Zero-rating popular services can help operators in MENA to address customers’ demand for better value
11 April 2019 | Research
"Operators should introduce tariffs that offer customers unconstrained access to their preferred apps and services in order to improve customer satisfaction and data monetisation."
Mobile operators in the Middle East and North Africa (MENA) received low scores for customer satisfaction in our latest Connected Consumer Survey. Most major operators in the region received a lower Net Promoter Score (NPS) than operators elsewhere.1
Operators in MENA have been offering service and content bundles to encourage data consumption, increase customer satisfaction and improve the perceived value-for-money of mobile tariffs. However, service bundling alone does not necessarily lead to an improved NPS. Operators should therefore review their approaches to bundling third-party content. In this comment, we suggest that operators should experiment with new content and pricing models to address consumers’ demand for greater value-for-money.
Price satisfaction is the major determinant of customers’ willingness to recommend an operator in MENA
We conducted an on-device survey of 4500 smartphone users in Morocco, Oman, Qatar, Saudi Arabia and the UAE between August and October 2018 as part of our Connected Consumer Survey. The results show that most of the operators in the region have an NPS that is below zero; Ooredoo in Qatar and operators in Saudi Arabia are the exceptions. The scores were generally low compared to those in other regions such as Sub-Saharan Africa, the USA and Western Europe.
NPS is a relatively simple measure of customer satisfaction but it can be very revealing when used with other metrics. We used regression analysis to isolate the effect of a one-point improvement in an individual’s satisfaction rating for different aspects of mobile services (price, network performance, service allowance and customer service) on the overall willingness to promote, as measured by NPS (Figure 1).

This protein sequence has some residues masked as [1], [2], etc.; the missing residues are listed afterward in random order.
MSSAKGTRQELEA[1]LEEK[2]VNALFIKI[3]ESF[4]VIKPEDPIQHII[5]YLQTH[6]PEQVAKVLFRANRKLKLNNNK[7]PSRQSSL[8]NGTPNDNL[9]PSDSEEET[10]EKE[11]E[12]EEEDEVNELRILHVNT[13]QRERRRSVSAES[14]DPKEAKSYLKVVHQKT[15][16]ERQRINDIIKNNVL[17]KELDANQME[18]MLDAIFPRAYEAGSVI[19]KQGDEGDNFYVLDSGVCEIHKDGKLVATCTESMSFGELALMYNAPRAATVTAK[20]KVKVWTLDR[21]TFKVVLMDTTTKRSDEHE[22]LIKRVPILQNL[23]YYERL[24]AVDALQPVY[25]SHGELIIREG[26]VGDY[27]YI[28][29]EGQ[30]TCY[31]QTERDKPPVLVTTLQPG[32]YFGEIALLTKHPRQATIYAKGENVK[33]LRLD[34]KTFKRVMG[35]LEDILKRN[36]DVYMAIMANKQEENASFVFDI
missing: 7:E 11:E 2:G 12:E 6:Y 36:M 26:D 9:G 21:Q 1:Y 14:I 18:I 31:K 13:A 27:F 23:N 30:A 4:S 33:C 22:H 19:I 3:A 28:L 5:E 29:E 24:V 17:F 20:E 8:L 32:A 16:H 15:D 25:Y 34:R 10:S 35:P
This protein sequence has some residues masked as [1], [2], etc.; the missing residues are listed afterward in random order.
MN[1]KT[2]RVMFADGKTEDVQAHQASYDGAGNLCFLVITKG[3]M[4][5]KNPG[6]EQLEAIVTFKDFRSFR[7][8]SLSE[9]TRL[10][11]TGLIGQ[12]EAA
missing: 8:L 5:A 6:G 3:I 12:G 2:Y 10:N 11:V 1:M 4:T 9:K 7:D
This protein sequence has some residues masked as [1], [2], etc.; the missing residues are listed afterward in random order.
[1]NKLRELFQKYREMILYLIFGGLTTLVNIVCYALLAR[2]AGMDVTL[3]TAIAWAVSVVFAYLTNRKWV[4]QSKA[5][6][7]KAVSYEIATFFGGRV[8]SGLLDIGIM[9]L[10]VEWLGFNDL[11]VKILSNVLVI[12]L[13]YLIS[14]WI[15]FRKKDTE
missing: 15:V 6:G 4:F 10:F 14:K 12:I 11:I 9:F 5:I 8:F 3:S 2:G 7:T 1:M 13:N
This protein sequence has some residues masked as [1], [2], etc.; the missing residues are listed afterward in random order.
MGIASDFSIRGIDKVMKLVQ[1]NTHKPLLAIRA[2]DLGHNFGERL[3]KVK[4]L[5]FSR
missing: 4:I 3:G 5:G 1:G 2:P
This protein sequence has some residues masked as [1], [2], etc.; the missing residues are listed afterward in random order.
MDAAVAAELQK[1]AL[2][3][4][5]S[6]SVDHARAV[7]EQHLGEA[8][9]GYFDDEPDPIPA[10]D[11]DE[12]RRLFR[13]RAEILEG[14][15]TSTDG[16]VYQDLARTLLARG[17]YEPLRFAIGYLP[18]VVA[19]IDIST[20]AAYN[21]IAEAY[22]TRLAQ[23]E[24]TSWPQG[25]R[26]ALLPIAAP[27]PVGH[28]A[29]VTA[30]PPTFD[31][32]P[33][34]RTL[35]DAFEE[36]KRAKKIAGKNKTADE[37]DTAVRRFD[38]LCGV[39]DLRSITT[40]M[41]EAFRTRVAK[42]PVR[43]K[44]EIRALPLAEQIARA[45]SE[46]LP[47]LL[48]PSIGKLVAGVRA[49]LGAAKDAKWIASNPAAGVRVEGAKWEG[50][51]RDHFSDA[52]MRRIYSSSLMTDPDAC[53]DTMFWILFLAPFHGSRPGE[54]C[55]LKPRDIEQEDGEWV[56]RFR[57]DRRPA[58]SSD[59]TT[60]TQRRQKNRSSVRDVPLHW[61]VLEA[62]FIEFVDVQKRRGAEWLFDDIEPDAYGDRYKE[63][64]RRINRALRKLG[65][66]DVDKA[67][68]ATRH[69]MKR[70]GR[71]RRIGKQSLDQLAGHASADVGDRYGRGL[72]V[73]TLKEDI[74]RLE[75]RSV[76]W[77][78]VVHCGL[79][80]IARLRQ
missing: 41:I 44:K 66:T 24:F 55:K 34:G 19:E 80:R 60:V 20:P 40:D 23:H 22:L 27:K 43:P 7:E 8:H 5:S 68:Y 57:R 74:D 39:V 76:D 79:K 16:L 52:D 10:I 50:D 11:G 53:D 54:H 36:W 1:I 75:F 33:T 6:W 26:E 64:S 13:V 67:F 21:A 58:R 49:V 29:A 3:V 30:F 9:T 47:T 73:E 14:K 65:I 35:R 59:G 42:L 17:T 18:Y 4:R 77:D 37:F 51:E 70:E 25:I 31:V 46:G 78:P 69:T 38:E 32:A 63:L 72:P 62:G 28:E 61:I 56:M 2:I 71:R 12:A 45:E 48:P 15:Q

The results show that price satisfaction has the biggest effect on NPS. A one-point improvement in this metric (for example from ‘neutral’ to ‘satisfied’) correlates with an average increase in willingness to recommend of 0.4. Operators that are able to increase price satisfaction could potentially see a relatively large increase in NPS (by 10 points or more) if the benefits were fully realised.
Source: Analysys Mason, 2019
The inclusion of zero-rated social media has a strong effect on NPS, but the impact of music and video bundles is less clear
Operators have taken different approaches to mobile pricing in order to improve data monetisation while offering customers a differentiated experience. These approaches include time-based pricing (for example, Etisalat’s ‘Start/Stop’ on-demand data service), sub-branding (for example, EITC’s ‘Hello!’ prepaid cards to target blue-collar workers) and low-speed unlimited mobile data.
Operators have also been offering bundles, often with content from third-party providers. However, our survey results show that the hard-bundling of content is often associated with a higher intention to churn. This could be because customers perceive little added value and differentiation from such bundles, especially if most operators offer the same package. Alternatively, customers might be tempted to change operators if the offer is discontinued or might churn to another operator in search of different content.